When corresponding with administrators and/or academics regarding graduate school/PhD applications, are there any guidelines about which e-mail address to use (personal vs. professional)?

In the non-academic world, it should be fairly obvious that you shouldn't use the address of your current employer to look for a new job, but this doesn't necessarily translate to academic positions.

On the other hand, an address associated with a position with hard time constraints (such as an address at the university you're doing your Bachelor's/Master's at) seems like a no-brainer, because the people at your department probably hope you get a job somewhere else.

However, what about positions with "soft" time constraints, i.e.: "If we manage to find money for you by date, we might take you on"?-- On one hand, everyone knows that your future is uncertain and so constantly being on the lookout for future opportunities should be understandable if not even supported... but on the other hand, it entails you don't have "faith" that you'll get an extension at your current place... which means you either don't have faith in your own ability, the ability of the department to get funds, or the ability for anyone to get funds (e.g. in times of general cutbacks).

Lastly, irrespective of whatever stigmas (incorrectly) using one's current professional address may be, using an address at a well-respected organization does have an impact in the academic world over compared to using a personal address despite that academic quality should be based only on its own merit.

4 Answers 4


There are professional email addresses that have no connection with a place of employment. In many professions you can have an email address at your professional society, which serves both purposes. It shows a separation of your professional and personal life, does not link you with your employer, and also shows you to respect your profession enough to use the appropriate professional body.

In the case of computing the ACM and the BCS (in the UK) offer email addresses to members, which can then redirect to your personal or employment address.

I am not sure how many professional bodies do this, but this would be the proper way to go.

I have a number of email addresses, each one associated with a different aspect of the many roles that I play as an employee, a professional, an officer of my professional body, a parent and a private individual. I use the relevant address as appropriate in each situation. Just having two addresses is just not enough for busy well connected professional.

When I see applications to university I certainly note if inappropriate addresses are used. Inappropriate addresses are more usually seen in undergraduate applications that postgraduate ones, but they do make indications of professionalism in the subject.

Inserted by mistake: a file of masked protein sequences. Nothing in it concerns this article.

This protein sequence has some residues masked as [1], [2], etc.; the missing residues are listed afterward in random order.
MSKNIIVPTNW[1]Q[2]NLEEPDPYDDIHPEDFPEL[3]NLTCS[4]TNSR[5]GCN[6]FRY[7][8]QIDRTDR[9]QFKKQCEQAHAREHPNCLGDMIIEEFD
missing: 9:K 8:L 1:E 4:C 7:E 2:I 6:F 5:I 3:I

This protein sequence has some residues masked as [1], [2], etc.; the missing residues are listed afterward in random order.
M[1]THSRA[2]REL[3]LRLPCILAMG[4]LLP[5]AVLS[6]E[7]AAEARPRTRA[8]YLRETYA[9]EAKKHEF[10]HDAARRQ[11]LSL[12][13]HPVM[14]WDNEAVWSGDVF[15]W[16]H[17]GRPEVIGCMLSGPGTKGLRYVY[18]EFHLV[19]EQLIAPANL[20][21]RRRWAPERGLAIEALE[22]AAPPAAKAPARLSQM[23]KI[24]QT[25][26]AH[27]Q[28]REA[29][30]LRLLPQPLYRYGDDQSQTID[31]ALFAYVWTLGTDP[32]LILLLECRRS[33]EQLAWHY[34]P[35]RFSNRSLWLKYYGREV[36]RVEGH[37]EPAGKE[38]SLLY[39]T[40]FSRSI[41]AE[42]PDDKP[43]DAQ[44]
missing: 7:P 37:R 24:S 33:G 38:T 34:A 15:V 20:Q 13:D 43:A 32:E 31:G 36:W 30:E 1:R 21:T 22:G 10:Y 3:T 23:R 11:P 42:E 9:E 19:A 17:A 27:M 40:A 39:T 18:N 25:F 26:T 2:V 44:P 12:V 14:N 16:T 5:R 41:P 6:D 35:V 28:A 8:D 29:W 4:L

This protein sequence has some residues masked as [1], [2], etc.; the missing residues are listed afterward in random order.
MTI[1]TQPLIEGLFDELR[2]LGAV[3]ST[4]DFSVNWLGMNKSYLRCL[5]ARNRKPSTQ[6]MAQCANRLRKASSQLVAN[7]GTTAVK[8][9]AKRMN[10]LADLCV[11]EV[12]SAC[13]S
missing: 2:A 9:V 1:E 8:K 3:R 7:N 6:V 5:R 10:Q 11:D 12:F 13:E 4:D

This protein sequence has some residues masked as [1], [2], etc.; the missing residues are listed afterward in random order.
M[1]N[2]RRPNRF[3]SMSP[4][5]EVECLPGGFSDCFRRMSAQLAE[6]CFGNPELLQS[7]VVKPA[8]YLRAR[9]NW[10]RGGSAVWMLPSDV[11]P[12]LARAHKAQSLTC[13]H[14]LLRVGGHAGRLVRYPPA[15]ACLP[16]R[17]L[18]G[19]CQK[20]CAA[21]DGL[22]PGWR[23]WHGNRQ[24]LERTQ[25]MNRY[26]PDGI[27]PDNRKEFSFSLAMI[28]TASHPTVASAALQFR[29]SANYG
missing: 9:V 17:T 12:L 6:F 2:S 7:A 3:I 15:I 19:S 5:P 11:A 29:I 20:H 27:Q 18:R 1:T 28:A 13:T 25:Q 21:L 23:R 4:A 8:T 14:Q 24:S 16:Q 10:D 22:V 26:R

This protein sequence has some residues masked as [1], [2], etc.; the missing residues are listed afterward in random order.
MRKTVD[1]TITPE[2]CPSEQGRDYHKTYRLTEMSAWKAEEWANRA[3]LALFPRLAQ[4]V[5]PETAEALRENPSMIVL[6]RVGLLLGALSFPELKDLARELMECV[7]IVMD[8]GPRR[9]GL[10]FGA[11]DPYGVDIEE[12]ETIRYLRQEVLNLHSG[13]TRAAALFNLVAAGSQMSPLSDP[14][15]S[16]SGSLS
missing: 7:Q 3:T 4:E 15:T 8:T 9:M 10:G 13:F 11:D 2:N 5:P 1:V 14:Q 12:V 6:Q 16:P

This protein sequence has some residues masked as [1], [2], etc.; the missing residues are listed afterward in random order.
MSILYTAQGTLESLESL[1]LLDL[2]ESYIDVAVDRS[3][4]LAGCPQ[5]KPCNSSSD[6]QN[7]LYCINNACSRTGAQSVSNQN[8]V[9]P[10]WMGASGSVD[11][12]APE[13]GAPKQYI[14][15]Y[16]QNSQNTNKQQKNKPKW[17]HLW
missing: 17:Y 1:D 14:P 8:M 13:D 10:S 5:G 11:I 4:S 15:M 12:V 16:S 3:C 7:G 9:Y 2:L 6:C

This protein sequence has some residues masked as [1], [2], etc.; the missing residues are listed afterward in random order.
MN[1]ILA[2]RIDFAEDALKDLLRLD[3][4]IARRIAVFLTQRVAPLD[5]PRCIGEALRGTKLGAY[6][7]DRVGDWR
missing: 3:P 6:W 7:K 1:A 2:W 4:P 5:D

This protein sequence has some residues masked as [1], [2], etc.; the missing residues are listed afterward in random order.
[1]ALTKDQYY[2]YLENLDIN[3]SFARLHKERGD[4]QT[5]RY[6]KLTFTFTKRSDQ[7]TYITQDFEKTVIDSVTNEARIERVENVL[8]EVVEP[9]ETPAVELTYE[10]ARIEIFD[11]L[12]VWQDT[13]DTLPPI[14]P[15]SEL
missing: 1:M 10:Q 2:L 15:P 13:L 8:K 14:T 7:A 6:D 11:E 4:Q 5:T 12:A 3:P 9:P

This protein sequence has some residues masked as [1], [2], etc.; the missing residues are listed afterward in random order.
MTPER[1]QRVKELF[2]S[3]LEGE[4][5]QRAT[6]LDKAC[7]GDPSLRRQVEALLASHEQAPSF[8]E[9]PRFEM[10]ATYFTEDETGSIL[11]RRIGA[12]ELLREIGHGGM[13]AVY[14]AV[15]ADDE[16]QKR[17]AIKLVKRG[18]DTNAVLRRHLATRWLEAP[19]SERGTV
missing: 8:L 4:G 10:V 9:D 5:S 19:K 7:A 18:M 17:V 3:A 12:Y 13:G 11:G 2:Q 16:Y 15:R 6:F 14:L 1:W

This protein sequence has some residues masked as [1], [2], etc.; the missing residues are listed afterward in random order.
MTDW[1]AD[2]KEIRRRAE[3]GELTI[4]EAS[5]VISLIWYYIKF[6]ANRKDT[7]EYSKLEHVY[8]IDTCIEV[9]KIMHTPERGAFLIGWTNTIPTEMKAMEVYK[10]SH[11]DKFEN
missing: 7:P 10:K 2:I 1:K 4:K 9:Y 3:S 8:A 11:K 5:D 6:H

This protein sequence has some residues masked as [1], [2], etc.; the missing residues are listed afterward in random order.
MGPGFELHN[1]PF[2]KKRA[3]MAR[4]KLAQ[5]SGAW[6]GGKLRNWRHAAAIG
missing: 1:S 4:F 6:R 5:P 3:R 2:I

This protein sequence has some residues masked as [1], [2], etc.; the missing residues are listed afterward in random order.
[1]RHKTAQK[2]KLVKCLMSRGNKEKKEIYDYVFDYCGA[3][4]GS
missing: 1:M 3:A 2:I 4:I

• This definitely seems like the "cleanest" way to go, but, sadly, are those memberships not often pretty expensive for people not affiliated with some big organization? Commented May 31, 2016 at 8:25
  • P.S. However, at least in the case of the ACM, it seems to be free even without paying membership dues. Commented May 31, 2016 at 8:47

I am not aware of any guidelines on this, and doubt it will have any impact whatsoever (after all, your current position/university should be clear from your CV). However, there is another reason for using your personal email: access. If you apply for a job somewhere else, there is a good chance you will eventually lose your current professional email adress. And this type of correspondance can be useful to hold on to.


It's not clear what you mean by "professional" email address - are you saying, should you contact universities you're interested in applying to using your current work email account?

Generally no, both for the reason @ipoga stated, but also because that's not "your" email account, and you should have no expectation of privacy. If it's public knowledge at work that you're applying to grad school then perhaps it's a non-issue, but we've heard of at least one case where an applicant's plans to go back to school were "outed" by an IT administrator who was looking through his emails, and told his manager.

Also, if you're using your work email to do personal stuff, most would assume you're using work TIME to do it, and that's considered stealing.

Maybe I've misunderstood the situation completely though.

  • Yes, you have... sorry. See paragraphs 2-4. Nevertheless, the privacy bit was interesting. Commented May 22, 2016 at 3:19

Does your academic institution provide alumni email addresses?

That would be a good balance of emphasize the credibility of your academic institution while ensuring your permanent access and control over the email account.

  • That would be a great solution if it were available... Commented May 22, 2016 at 16:09

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